John Rees takes a look behind the propaganda at the facts about terrorism
The government's ‘Counter-terrorism awareness week’ has just ended. A raft of new laws said to protect us from terror attacks have been announced and institutions and individuals have been encouraged to report to the police any person they think may be involved in terrorism.
This is only the latest round of such measures, part of an ongoing attempt to dragoon the population into seeing the world the government’s way.
There is however one central problem. The government story doesn’t fit the facts. Here’s why:
1Causes: its foreign policy, stupid.
What this graph shows (Fig. 1) is the escalation of terror worldwide in the wake of the invasion of Afghanistan in 2002 and Iraq in 2003. As Dame Eliza Manningham Buller, the former head of MI5, told the Iraq inquiry, the security services warned Tony Blair launching the war on terror would increase the threat of terrorism. And it has. The threat of terrorism cannot be eradicated until its fundamental causes are removed. No legal crackdown can remove historic drivers of terrorism on the scale of the crisis in the Middle East. Only a change of policy can do that.
2Most terrorism doesn’t happen in the West.
The people most at risk of terrorism are not in the West but often in the areas where the West fights its wars and proxy wars. North America and nearly all of Europe are at low risk (Fig. 2). Only France, a country with a long and colonial past (and one of the most active in and vocal about current conflicts) is at medium risk. Six of the countries most at risk - Somalia, Pakistan, Iraq, Afghanistan, Sudan, Yemen - are the sites of Western wars, drone wars or proxy wars.
3 More people are killed by the war on terror than by terrorism.
The cure is more deadly than the disease. A moment’s thought will tell us why. Deploying Western military firepower, the most technologically sophisticated and destructive in the world, is always going to end up killing more civilians than a suicide bomber with a back pack - or even the 9/11 bombers in hijacked planes. As this pie chart shows (Fig 3), the civilian deaths in Afghanistan alone are far greater than those caused by the 9/11 attacks. And if we add the civilian deaths caused by the war in Iraq and the terrorism it spawned during the occupation then the enterprise must rank as one of the most counterproductive in military history.
4The extent of the terror threat.
Terrorist attacks are often ineffective, especially when carried out by ‘lone wolf’ extremists rather than military organisations like the IRA. Over half of terror attacks cause no fatalities. Even if we look at the period in which the IRA was involved in bombing and at the global picture (Fig. 4) most terror attacks did not kill anyone. This is not to minimise the loss of life that does take place. But it is to put it in perspective. It is now nearly ten years since the 7/7 bus bombing in London. In that decade there has been one additional killing in the UK as a result of ‘Islamic’ terrorism, that of drummer Lee Rigby. That brings the 10 year death toll to 57 people. Last year alone the number of people killed in ‘normal’ murders in the UK numbered 500. And that was one of the lowest figures for decades.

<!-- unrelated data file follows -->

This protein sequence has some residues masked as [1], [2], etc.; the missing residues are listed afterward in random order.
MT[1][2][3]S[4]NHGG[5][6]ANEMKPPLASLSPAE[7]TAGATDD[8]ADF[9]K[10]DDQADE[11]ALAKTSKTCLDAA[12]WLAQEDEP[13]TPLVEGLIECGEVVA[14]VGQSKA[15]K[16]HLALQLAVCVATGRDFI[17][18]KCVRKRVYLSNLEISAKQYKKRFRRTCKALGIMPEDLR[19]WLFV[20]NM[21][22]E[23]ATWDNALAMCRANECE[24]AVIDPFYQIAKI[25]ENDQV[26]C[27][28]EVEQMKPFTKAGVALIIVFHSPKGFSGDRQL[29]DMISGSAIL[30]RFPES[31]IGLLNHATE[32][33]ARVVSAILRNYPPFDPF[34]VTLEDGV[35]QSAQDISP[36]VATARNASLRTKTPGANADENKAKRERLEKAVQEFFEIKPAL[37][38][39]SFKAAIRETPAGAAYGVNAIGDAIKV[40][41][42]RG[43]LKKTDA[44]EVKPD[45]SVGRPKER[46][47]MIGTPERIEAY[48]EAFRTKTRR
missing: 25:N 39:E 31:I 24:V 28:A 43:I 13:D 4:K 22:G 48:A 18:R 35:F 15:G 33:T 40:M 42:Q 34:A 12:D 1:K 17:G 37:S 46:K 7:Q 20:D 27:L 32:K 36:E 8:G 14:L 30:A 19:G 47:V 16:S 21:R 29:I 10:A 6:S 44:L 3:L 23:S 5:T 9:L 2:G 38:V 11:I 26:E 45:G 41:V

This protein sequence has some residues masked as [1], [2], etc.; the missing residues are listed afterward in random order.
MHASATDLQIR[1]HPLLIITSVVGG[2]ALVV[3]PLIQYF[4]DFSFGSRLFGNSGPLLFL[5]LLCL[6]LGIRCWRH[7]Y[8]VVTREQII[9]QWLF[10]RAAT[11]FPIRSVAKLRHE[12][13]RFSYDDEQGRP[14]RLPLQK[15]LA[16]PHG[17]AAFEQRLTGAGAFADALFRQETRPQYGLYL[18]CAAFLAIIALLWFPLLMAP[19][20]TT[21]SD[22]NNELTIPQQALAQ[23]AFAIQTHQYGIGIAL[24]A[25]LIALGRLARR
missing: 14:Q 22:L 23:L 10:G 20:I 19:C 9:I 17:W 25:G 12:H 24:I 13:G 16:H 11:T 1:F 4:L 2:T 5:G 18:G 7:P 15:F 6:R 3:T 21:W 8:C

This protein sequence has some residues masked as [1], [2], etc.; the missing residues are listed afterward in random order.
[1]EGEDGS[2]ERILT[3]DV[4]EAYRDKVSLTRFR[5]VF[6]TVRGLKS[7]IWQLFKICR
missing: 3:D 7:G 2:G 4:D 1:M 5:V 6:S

There is of course no comparison between the level of the IRA campaign and today’s ‘Islamic extremism’. The IRA, after all, blew up a senior Tory inside the Houses of Parliament, killed a member of the Royal family in his yacht off the coast of Ireland, blew up the hotel in which the Cabinet were staying for the Tory party conference and fired a mortar into the back garden of 10 Downing Street. And that is to mention only a few of the more spectacular attacks.
Even in the period since 2000 there have been more actual (as opposed to planned) attacks by the Real IRA and Islamophobe Ukrainian student Pavlo Lapshyn, who conducted a murder and a series of attacks on mosques in the West Midlands, than there have been by ‘Islamic’ extremists.
But don’t take my word for it. Read what Foreign Policy, the house journal of the US diplomatic elite, had to say in a 2010 an article called ‘It’s the Occupation, stupid!’:
‘Each month, there are more suicide terrorists trying to kill Americans and their allies in Afghanistan, Iraq, and other Muslim countries than in all the years before 2001 combined. From 1980 to 2003, there were 343 suicide attacks around the world, and at most 10 percent were anti-American inspired. Since 2004, there have been more than 2,000, over 91 percent against U.S. and allied forces in Afghanistan, Iraq, and other countries’.
And a Rand Corporation study concluded:
‘The comprehensive study analyzes 648 terrorist groups that existed between 1968 and 2006, drawing from a terrorism database maintained by RAND and the Memorial Institute for the Prevention of Terrorism. The most common way that terrorist groups end - 43 percent - was via a transition to the political process…Military force was effective in only 7 percent of the cases examined’.
The lesson of all this is clear: the war on terror produces terror. And the government exaggerates the threat in order to win acceptance of an unpopular policy. In doing so it demonises whole communities and ensures that a minority have additional motivation for committing terrorist attacks. This is the very definition of a counter-productive policy.
John Rees is a writer, broadcaster and activist, and is one of the organisers of the People’s Assembly. His books include ‘The Algebra of Revolution’, ‘Imperialism and Resistance’, ‘Timelines, A Political History of the Modern World’, ‘The People Demand, A Short History of the Arab Revolutions’ (with Joseph Daher) and ‘A People’s History of London’ (with Lindsey German). He is co-founder of the Stop the War Coalition.